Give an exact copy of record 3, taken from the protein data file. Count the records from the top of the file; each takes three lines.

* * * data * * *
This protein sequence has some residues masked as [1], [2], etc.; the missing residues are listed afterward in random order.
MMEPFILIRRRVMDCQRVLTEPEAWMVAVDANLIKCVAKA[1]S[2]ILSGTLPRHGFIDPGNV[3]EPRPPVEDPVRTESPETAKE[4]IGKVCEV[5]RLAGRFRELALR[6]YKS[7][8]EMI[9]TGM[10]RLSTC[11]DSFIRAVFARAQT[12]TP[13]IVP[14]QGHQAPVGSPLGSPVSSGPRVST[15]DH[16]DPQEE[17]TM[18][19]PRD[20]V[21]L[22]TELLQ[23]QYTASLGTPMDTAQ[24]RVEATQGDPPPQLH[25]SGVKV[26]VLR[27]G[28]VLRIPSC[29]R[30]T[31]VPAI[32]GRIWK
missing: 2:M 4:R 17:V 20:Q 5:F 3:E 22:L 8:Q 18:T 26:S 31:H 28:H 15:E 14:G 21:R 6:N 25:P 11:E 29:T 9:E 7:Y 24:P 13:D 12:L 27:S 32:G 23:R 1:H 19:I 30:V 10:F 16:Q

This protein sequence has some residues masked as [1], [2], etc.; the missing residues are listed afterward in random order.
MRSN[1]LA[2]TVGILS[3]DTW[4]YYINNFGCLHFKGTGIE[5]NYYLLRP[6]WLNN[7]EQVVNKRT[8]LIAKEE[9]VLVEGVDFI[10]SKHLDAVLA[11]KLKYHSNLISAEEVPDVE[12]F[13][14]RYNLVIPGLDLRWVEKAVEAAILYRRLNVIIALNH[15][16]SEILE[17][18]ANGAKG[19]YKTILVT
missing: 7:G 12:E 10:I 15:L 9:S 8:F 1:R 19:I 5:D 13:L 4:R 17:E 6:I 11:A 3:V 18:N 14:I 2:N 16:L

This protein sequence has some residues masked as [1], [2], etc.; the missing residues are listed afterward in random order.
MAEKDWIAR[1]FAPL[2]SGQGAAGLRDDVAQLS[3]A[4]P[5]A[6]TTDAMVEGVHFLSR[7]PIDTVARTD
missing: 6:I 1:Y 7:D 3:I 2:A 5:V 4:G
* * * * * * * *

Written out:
This protein sequence has some residues masked as [1], [2], etc.; the missing residues are listed afterward in random order.
MAEKDWIAR[1]FAPL[2]SGQGAAGLRDDVAQLS[3]A[4]P[5]A[6]TTDAMVEGVHFLSR[7]PIDTVARTD
missing: 6:I 1:Y 7:D 3:I 2:A 5:V 4:G